Rangel's case is far more complicated, with 13 separate charges, including his fundraising for a private New York university center named after him and his failure to fully disclose his assets on financial disclosure forms over two decades.
In his final days on the stump, Rangel, 80, soldiered on undaunted. On Monday, he continued to proclaim that he did nothing wrong, slammed the ethics committee for its delay and ridiculed those - including President Obama - who have suggested that he consider retiring or reaching a plea agreement to avoid a trial.
Tuesday night, he mentioned Obama only in his final remarks, but he adopted the call-and-answer catchphrase of the president's 2008 campaign. "Fired up?" Rangel shouted, and a crowd of about 100 supporters inside the Uptown Grand replied: "Ready to go."
New York Gov. David A. Paterson (D), a close ally who gave up his election bid amid his own ethics investigation, appeared onstage with Rangel and other Harlem luminaries. He lamented the allegations against Rangel and attacked the media.
"We all have been victims to it," Rangel said, lending his support to Paterson and repeating his refrain that he should not be judged until his trial is completed. "Make the judgment after the facts are revealed."
The Rangel-Powell rivalry was omnipresent throughout the race - and even at Rangel's party. It was hosted on Adam Clayton Powell Jr. Boulevard, across the street from the Adam Clayton Powell Jr. State Building, where Rangel has a congressional office.
The 15th District was once the cultural capital of black America, home to the Harlem Renaissance in the 1920s, to take one example. Now it's a multicultural hub with a plurality of Hispanic voters (46 percent). Just over a third of its residents are African American.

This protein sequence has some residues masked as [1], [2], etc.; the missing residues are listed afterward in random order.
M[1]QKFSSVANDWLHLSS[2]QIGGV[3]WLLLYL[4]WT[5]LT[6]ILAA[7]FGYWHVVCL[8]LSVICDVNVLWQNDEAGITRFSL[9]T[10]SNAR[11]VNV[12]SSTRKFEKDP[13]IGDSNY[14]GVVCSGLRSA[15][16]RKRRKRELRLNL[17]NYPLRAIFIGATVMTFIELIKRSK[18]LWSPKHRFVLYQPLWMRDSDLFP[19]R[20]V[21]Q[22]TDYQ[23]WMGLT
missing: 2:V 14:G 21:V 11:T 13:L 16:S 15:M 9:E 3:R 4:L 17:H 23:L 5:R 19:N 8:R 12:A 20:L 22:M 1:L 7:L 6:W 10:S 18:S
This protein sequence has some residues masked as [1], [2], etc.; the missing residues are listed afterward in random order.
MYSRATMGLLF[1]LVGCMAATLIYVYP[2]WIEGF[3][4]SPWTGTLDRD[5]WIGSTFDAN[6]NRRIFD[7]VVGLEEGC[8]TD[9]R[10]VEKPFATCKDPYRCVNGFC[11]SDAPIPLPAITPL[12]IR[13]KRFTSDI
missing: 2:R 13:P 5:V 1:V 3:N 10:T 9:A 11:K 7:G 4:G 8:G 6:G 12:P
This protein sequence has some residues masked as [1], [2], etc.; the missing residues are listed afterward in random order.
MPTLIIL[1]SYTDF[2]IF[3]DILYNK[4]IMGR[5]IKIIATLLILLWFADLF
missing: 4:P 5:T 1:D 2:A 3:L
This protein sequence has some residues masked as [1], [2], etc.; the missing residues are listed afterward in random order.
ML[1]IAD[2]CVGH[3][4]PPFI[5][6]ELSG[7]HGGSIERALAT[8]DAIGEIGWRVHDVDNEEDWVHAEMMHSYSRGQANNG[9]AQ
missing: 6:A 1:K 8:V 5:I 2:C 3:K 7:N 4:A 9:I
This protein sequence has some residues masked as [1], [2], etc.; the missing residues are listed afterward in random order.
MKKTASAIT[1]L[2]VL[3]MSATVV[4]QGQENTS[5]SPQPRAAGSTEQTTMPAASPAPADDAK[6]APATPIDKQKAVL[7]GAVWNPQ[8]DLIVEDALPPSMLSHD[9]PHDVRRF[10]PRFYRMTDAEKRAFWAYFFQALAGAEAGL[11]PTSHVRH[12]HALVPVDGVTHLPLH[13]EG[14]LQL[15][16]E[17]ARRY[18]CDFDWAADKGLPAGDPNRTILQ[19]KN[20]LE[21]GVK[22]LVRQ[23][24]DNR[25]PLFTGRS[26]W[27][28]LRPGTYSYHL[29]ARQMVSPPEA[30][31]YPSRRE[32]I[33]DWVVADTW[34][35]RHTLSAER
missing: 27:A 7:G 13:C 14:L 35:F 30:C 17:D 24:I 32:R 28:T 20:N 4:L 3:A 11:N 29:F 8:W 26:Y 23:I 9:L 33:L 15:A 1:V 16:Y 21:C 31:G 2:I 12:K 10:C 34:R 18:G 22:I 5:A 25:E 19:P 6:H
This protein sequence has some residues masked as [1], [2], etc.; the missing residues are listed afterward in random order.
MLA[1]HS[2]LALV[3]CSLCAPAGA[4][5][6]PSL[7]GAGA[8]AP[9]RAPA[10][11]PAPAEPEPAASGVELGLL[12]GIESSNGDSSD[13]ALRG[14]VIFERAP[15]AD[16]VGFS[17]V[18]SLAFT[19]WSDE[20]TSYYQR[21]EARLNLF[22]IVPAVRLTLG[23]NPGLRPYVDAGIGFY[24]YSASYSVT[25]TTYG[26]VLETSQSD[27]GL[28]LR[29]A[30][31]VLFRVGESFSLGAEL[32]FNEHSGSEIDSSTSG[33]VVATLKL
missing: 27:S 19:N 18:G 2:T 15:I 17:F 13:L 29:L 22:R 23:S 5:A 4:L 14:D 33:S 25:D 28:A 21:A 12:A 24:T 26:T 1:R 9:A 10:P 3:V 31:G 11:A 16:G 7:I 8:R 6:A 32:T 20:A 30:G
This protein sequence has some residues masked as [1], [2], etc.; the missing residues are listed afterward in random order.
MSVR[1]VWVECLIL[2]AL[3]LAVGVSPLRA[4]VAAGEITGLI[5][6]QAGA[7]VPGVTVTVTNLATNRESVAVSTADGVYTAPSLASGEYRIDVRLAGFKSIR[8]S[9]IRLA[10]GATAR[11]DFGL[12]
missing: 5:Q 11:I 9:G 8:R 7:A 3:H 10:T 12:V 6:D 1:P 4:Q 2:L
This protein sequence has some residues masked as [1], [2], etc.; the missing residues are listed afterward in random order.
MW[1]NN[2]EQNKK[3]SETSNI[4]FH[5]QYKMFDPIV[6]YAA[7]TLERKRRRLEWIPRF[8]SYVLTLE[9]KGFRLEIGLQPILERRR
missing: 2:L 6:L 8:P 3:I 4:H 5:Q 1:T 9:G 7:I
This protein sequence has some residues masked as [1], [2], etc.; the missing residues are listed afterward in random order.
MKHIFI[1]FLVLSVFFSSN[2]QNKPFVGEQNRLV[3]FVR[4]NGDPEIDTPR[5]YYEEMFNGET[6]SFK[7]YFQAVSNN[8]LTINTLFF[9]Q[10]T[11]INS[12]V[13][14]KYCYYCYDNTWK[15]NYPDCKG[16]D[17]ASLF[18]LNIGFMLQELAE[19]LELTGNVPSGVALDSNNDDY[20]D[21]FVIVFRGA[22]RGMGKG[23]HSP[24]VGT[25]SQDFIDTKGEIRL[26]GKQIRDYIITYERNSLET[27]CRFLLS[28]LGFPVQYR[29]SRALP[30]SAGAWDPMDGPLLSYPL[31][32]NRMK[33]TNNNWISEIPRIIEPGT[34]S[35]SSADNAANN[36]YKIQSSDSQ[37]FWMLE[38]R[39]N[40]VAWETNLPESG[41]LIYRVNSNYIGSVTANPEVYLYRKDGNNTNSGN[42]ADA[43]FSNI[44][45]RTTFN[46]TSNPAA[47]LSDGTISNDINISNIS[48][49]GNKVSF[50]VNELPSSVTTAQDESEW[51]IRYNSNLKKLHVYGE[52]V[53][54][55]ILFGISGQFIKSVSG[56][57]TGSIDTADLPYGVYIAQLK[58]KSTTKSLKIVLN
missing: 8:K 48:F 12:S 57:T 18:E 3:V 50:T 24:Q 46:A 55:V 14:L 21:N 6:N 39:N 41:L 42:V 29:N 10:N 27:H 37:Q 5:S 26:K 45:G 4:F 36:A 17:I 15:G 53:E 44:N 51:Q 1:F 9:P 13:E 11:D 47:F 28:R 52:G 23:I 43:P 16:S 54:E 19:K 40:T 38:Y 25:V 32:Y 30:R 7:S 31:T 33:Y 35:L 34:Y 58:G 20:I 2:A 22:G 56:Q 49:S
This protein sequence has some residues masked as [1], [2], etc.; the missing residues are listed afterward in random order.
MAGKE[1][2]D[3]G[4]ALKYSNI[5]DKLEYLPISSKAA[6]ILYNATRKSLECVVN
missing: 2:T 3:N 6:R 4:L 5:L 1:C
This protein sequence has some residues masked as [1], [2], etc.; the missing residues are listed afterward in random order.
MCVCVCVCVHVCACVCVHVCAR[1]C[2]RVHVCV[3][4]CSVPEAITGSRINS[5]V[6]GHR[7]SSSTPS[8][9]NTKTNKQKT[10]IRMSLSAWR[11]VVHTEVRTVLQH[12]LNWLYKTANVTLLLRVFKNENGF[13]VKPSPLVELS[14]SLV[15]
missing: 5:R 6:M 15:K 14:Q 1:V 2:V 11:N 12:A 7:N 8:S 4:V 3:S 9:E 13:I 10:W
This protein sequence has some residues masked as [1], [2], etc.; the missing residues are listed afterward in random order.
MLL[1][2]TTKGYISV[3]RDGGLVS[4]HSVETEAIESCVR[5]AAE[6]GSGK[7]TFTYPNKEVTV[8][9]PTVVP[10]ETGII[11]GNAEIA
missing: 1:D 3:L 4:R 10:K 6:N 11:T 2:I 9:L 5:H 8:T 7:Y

Smaller portions of the district stretch down into the white, affluent neighborhoods of the Upper East Side and Upper West Side, and Rangel's campaign had bet that the "robocalls" from Bloomberg and Clinton would help sway those highly educated voters.
East Harlem is home to a large Puerto Rican community, as well as Dominicans. Powell, 48, who was born in Puerto Rico and is part Latino, tried to say that Rangel's time had passed, that his ethics case left him powerless and that it was time for the next generation of black leaders to take over.
"Rangel is no longer that powerful," Powell told the New York Daily News on Monday. "He lost his power as chair of Ways and Means. He's 80 years old and everyone, from Barack Obama on down, has asked him to step down with some kind of dignity."
Powell, however, had collected just $129,000 as of Aug. 25 for his entire campaign and had a meager $39,000 left in his account for the final three weeks before Tuesday's primary. By contrast, over the 19-month election cycle so far, Rangel has raised more than $2.7 million and spent $3.6 million - a large chunk of that, more than $2 million, going to his lawyers. He had $422,000 for the final days of the campaign.
In another closely watched congressional race, this one in Manhattan's Upper East Side, Rep. Carolyn B. Maloney easily beat back a challenge from Reshma Saujani by collecting more than 80 percent of the vote in the Democratic primary.
Staff writer Carol D. Leonnig in Washington contributed to this report.